The cover of “Love Japan,” the newly published cookbook by chefs Sawako Okochi and Aaron Israel, together with food journalist Gabriella Gershenson, is emblematic of the chefs’ union. It is a photo of a “Lox Bowl,” a dish that the couple created.
You may recognize Okochi and Israel as the owners and founders of a Williamsburg, Brooklyn restaurant with an unusual name: Shalom Japan. Once you know the backstory, the name makes sense: Okochi was raised in Hiroshima, Japan; Israel is an Ashkenazi Jew who grew up on Long Island in New York State. Two years after their first date (in a Chinese restaurant, no less!), they opened Shalom Japan, where the couple combined their culinary backgrounds to create a unique menu.
The Lox Bowl is one of the two most popular dishes at Shalom Japan and has been on the menu since it opened 10 years ago. On the book’s cover, it’s served in a light blue bowl sitting on a dark blue background. The bowl is filled with deep orange slices of lox nestled on a bed of white rice, covered with slices of cucumber, avocado, sprigs of cilantro, crowned with a dollop of salmon roe and shredded nori (a dried seaweed), and sprinkled with capers.
The couple first built the lox bowl on a Sunday morning in Manhattan.
“We started making that dish together long before we had the restaurant,” Israel told The Nosher. “As a Jewish guy growing up on Long Island, my dad would get bagels and lox on Sunday. For me, lox goes on a bagel. When I met Sawa she said that we have a lot of cured salmon in Japan. It became a conversation. What do YOU do with it? What do I do with it?”
That dialog, said Israel, “was a jumping-off point.”
The couple have also included a recipe for their popular Home-Style Matzoh Ball Ramen in the book. Israel wanted to serve matzah ball soup at the restaurant because his mom’s version was one of his favorite foods growing up.
“I would put a whole bag of Manischewitz noodles in the bowl, to make a whole meal out of it,” said Israel. Similarly, he wanted Shalom Japan’s soup to be more of a main course than an appetizer. It was Okochi’s idea to use ramen noodles.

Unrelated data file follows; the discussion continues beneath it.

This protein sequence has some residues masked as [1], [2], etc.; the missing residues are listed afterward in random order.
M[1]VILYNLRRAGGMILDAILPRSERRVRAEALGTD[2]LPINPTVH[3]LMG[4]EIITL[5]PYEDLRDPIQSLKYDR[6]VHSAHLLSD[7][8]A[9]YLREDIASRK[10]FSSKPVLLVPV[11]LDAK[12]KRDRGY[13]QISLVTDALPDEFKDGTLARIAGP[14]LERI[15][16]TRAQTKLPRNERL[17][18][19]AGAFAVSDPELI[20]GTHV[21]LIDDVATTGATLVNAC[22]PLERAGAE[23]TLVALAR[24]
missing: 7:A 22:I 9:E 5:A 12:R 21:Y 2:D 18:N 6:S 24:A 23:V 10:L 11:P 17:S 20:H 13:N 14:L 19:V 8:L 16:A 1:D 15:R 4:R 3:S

“Boom! My head exploded! I hadn’t thought of it. That was it. We never looked back,” said Israel.
The soup is flavored with kombu (a dried kelp) and ginger, filled with vegetables, matzah balls, slices of chicken breast, and topped with thinly sliced scallions, chili oil and a piece of nori. His mom, said Israel, loves it and orders it all the time.
The recipe in “Love Japan” is a pared-down version of the soup served at the restaurant, more similar to the way Okochi and Israel cook it at home, writes Israel. This is characteristic of the book, which is made up of foods the couple makes for themselves, their children and their friends at home. Some of the very complicated foods on their restaurant menu, like Wagyu Pastrami, which calls for two weeks of refrigerator brining followed by smoking, are not included. Most of the recipes in “Love Japan” can be quickly assembled if you have a basic Japanese pantry on hand. They detail that list, which includes staples like dashi powder, Japanese white rice and tsukemono (Japanese pickles), and direct you to where to find the ingredients and how to use them in the start of the book.
Lox Bowl and Matzoh Ball Ramen aside, most recipes in the cookbook do not have such distinctly Jewish elements. “Love Japan” is, said Gershenson, “a Japanese home cooking book” — not the restaurant’s cookbook and not a Jewish cookbook, which is why the team opted to name the cookbook “Love Japan” rather than “Shalom Japan.”
“Aaron came up with the title,” said Gershenson. “The book is really a love letter to Japanese food. A love letter to love and the power that love has to beget more beautiful things. Everything about their lives, like the restaurant and the recipes, is all a product of the fact that two people met and decided to integrate their lives together. Their love language is food because they are chefs,” continued Gershenson.
“‘Love Japan’” said Israel, “is our story, our love of each other, and our love of Japanese food.”
Nonetheless, said Gershenson, the book “does have elements of other cultures, including Aaron’s, and I think that the Jewish influences have made their way into the book.”
When Gershenson was first hired to work with the couple, they showed her “a commonality of many of the flavors and ingredients” within the two cuisines.
“Take buckwheat, for instance,” said Gershenson. “In the Ashkenazi repertoire, you have kasha varnishkes, which is pretty iconic. Soba noodles, also made of buckwheat, are an elemental part of Japanese cuisine.”
Jeffrey Yoskowitz, a co-founder of Gefilteria and a friend of Gershenson, weighed in, too. Horseradish with gefilte fish, he told Gershenson, is similar to sushi with wasabi. And in both Japanese and Ashkenazi Jewish food cultures there is a lot of pickling going on. “Once you see those overlaps, the food that they make in the restaurant and those you will see in the book makes a lot of sense,” said Gershenson.
“In the Jewish culture,” said Gershenson, “there is an osmosis of ideas and tastes that is constantly happening. I think in a broader sense this book is a microcosm of that, even though it isn’t about the Jewish and Japanese food that you have at Shalom Japan. You have to acknowledge the influence of cooking food from your native country, in your new adopted country.”